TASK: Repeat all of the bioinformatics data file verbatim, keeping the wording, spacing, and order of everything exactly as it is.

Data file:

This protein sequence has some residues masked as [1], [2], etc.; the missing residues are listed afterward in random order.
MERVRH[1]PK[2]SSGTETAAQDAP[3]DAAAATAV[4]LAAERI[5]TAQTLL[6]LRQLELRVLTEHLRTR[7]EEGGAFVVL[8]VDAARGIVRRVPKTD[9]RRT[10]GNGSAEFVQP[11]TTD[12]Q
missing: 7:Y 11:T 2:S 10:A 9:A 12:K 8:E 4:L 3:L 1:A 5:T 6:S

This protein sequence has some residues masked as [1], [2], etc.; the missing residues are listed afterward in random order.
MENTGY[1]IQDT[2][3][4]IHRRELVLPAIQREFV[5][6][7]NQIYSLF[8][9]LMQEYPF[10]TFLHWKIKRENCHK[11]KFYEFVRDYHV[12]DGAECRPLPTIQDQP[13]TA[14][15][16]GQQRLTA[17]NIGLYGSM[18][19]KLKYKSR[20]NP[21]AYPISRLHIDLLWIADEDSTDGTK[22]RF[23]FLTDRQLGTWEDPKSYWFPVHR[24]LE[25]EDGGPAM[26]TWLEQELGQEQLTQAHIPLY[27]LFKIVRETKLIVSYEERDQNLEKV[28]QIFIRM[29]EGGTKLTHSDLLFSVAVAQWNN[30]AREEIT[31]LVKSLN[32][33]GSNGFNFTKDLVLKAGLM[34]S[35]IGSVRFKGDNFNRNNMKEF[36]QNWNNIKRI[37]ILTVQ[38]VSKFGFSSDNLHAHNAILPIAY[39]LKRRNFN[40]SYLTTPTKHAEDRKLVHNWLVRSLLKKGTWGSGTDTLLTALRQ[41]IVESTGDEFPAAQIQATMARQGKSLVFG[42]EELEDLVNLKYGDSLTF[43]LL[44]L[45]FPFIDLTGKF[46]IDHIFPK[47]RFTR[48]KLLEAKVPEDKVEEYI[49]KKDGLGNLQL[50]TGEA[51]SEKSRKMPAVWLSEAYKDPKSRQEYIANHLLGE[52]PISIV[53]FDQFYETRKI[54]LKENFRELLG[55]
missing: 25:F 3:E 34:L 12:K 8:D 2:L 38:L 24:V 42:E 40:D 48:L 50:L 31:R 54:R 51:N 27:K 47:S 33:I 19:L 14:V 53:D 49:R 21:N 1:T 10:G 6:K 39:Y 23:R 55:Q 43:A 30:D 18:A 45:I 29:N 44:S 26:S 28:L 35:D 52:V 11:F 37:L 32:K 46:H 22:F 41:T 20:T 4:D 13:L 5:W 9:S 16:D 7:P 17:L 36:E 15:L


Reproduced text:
This protein sequence has some residues masked as [1], [2], etc.; the missing residues are listed afterward in random order.
MERVRH[1]PK[2]SSGTETAAQDAP[3]DAAAATAV[4]LAAERI[5]TAQTLL[6]LRQLELRVLTEHLRTR[7]EEGGAFVVL[8]VDAARGIVRRVPKTD[9]RRT[10]GNGSAEFVQP[11]TTD[12]Q
missing: 7:Y 11:T 2:S 10:A 9:A 12:K 8:E 4:L 3:L 1:A 5:T 6:S

This protein sequence has some residues masked as [1], [2], etc.; the missing residues are listed afterward in random order.
MENTGY[1]IQDT[2][3][4]IHRRELVLPAIQREFV[5][6][7]NQIYSLF[8][9]LMQEYPF[10]TFLHWKIKRENCHK[11]KFYEFVRDYHV[12]DGAECRPLPTIQDQP[13]TA[14][15][16]GQQRLTA[17]NIGLYGSM[18][19]KLKYKSR[20]NP[21]AYPISRLHIDLLWIADEDSTDGTK[22]RF[23]FLTDRQLGTWEDPKSYWFPVHR[24]LE[25]EDGGPAM[26]TWLEQELGQEQLTQAHIPLY[27]LFKIVRETKLIVSYEERDQNLEKV[28]QIFIRM[29]EGGTKLTHSDLLFSVAVAQWNN[30]AREEIT[31]LVKSLN[32][33]GSNGFNFTKDLVLKAGLM[34]S[35]IGSVRFKGDNFNRNNMKEF[36]QNWNNIKRI[37]ILTVQ[38]VSKFGFSSDNLHAHNAILPIAY[39]LKRRNFN[40]SYLTTPTKHAEDRKLVHNWLVRSLLKKGTWGSGTDTLLTALRQ[41]IVESTGDEFPAAQIQATMARQGKSLVFG[42]EELEDLVNLKYGDSLTF[43]LL[44]L[45]FPFIDLTGKF[46]IDHIFPK[47]RFTR[48]KLLEAKVPEDKVEEYI[49]KKDGLGNLQL[50]TGEA[51]SEKSRKMPAVWLSEAYKDPKSRQEYIANHLLGE[52]PISIV[53]FDQFYETRKI[54]LKENFRELLG[55]
missing: 25:F 3:E 34:L 12:K 8:D 2:L 38:L 24:V 42:E 40:D 48:L 50:L 31:R 54:R 51:N 27:K 47:S 33:I 19:L 14:V 53:D 49:R 21:N 1:T 10:G 6:K 39:Y 23:R 55:Q 43:A 30:D 18:A 45:I 29:N 44:S 26:S 28:L 35:D 52:V 11:F 37:L 32:K 46:H 22:F 41:T 20:T 4:D 13:L 5:W 9:S 16:D 7:P 17:L 36:E 15:L